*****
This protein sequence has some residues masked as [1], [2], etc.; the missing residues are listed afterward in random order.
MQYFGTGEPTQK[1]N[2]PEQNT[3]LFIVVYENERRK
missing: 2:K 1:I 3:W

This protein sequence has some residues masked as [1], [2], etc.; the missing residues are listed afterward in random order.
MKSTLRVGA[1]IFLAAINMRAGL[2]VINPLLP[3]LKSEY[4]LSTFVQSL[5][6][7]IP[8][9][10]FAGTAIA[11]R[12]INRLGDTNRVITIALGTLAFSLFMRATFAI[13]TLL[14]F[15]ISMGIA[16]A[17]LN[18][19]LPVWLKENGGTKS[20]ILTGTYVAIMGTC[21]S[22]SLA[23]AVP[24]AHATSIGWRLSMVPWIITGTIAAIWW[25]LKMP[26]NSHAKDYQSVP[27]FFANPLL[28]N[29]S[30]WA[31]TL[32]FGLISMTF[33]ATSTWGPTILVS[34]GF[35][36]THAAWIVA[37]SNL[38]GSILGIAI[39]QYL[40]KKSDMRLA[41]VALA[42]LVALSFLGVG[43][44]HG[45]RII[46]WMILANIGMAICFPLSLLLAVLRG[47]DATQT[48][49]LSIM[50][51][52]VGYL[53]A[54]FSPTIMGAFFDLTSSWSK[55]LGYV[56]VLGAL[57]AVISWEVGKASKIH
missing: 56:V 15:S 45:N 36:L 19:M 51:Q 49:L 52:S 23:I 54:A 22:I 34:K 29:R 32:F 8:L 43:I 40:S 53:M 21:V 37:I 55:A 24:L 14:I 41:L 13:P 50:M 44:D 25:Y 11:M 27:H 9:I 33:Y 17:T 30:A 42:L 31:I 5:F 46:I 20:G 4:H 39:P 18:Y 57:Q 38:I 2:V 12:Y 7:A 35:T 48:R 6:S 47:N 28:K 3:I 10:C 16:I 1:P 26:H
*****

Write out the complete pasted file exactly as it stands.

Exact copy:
This protein sequence has some residues masked as [1], [2], etc.; the missing residues are listed afterward in random order.
MQYFGTGEPTQK[1]N[2]PEQNT[3]LFIVVYENERRK
missing: 2:K 1:I 3:W

This protein sequence has some residues masked as [1], [2], etc.; the missing residues are listed afterward in random order.
MKSTLRVGA[1]IFLAAINMRAGL[2]VINPLLP[3]LKSEY[4]LSTFVQSL[5][6][7]IP[8][9][10]FAGTAIA[11]R[12]INRLGDTNRVITIALGTLAFSLFMRATFAI[13]TLL[14]F[15]ISMGIA[16]A[17]LN[18][19]LPVWLKENGGTKS[20]ILTGTYVAIMGTC[21]S[22]SLA[23]AVP[24]AHATSIGWRLSMVPWIITGTIAAIWW[25]LKMP[26]NSHAKDYQSVP[27]FFANPLL[28]N[29]S[30]WA[31]TL[32]FGLISMTF[33]ATSTWGPTILVS[34]GF[35][36]THAAWIVA[37]SNL[38]GSILGIAI[39]QYL[40]KKSDMRLA[41]VALA[42]LVALSFLGVG[43][44]HG[45]RII[46]WMILANIGMAICFPLSLLLAVLRG[47]DATQT[48][49]LSIM[50][51][52]VGYL[53]A[54]FSPTIMGAFFDLTSSWSK[55]LGYV[56]VLGAL[57]AVISWEVGKASKIH
missing: 56:V 15:S 45:N 36:L 19:M 51:Q 49:L 52:S 23:I 54:A 22:I 34:K 29:R 32:F 8:L 43:I 40:S 53:M 21:V 37:I 55:A 24:L 14:I 41:L 13:P 50:M 44:D 25:Y 11:M 27:H 9:I 33:Y 17:T 30:A 42:L 31:I 5:F 46:I 20:G 4:H 39:P 18:Y 57:Q 38:I 2:V 12:Y 7:A 35:T 48:R 6:S 47:N 28:K 3:I 10:C 16:I 1:P 26:H